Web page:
I expressed my resentment and embarrassment; I simply did not want to be seen with them. Association with them would ruin my good reputation! And they weren’t worth it!
Because I believe that every moment can be a teaching moment, I told them what a sit down strike was and that I was protesting, as is my right!
By now the teacher caught up to us and went 'ballistic' when he saw me! I suggested very calmly that he ought to go to the Library of Congress and do some research! He stormed off and called my tour company to have me replaced. (This was before cell phones and I was glad to get rid of him!)
The students and I entered into a series of negotiations. (It became obvious to me that many of their parents must have been lawyers, agents and producers by the quality of the exchange!) I told them of my plan to give them a more comfortable tour experience, and best of all, to cut in front of the other two busloads from their school. (If truth be told, I was doing it for my comfort and convenience. Who wants to stand outside in ninety degree weather and high humidity with 147 eighth graders for two hours, when there is a better option? It would be insanity not to go for the other option!)
What did they have to do to achieve that? I explained very succinctly and in detail what would be expected of them, otherwise, I would simply stick them in line for the public tour, while I went off somewhere to put up my feet and enjoy a couple of iced teas.
It was put to a vote. Unanimous! I cautioned that one infraction would cancel the deal. They understood that I meant business! Two fellows politely helped me up. I had collected a wad of hot, oozing gum on the back of my skirt!
We entered efficiently and they stood inside quietly. That, in itself, saved one and a half hours of waiting time. I immediately noticed my senior Senator from Virginia, John Warner, standing with three other Senators. John Warner knew me professionally and that my brother was attending VMI with the intention of going intro the Navy. (My brother has since retired as a full Commander!) I introduced him, as well as the other Senators, to the students. One of the students knew that Senator Warner was married to Elizabeth Taylor and thought that was so cool! Senator Warmer asked me about my brother and the kids were extremely impressed! Senator Warner's colleagues complimented the group and offered to get us into the Senate Gallery to hear them speak on the floor before a vote! We walked the narrow, air conditioned passages under the Capitol after our Senate Subway ride. That saved another 45 minutes because we got in front of several groups!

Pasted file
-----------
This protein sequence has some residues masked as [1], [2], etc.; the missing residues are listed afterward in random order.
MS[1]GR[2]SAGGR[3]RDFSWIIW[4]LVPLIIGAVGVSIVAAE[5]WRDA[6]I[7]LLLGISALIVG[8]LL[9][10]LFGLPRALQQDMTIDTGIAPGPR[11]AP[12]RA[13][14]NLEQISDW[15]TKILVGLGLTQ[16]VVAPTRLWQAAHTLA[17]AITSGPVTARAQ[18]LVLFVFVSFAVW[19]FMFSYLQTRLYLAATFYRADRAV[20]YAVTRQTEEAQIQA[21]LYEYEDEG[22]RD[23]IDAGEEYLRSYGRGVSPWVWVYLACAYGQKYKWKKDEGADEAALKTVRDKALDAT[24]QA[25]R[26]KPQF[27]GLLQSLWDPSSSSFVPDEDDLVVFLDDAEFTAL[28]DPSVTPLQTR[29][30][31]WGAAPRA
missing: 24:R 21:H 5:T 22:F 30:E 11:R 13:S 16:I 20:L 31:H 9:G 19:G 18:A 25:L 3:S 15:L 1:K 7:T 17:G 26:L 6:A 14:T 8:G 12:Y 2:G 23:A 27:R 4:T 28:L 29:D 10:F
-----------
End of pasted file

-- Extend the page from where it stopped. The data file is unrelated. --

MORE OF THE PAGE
After the speeches and two votes, we took the connecting hall from the Senate to the House side and we had a lively discussion in the House Chamber concerning government and bills. They were marvelously quiet climbing up and down the interior staircases. Now, onto the Old House/Statuary Hall/Whispering Stones and then into the Rotunda, and Old Senate, for all the art, architecture, and history! (I preferred visiting the Rotunda last because it is a spectacular climax!) Gosh! I could even relax a bit and tell a joke!
The Vice President approached us and I introduced myself and asked how Tipper and their daughters were doing? He was warm and gracious and put his hand on my shoulder while he told the students how lucky they were to have me as a guide! But the effect on the students was incredible! (The Vice President knew their tour guide!) There was a quick Q&A as well as a photo op. (By-the-way, I had never met any of the Gores up to that point!)
As we entered the crypt for another restroom break, I noticed the head teacher inquiring about us! I approached him and he informed me that I was being replaced. The other two busloads were just entering the Capitol and the teacher had not seen nor heard from us for two and a half hours and wanted to rejoin us! (He stood in line with the other two buses, after completing his phone call.)
I had no further problems with my students after that, but on the last day, the students who were on the other two buses, were asked to leave the Washington National Cathedral before their tour even began!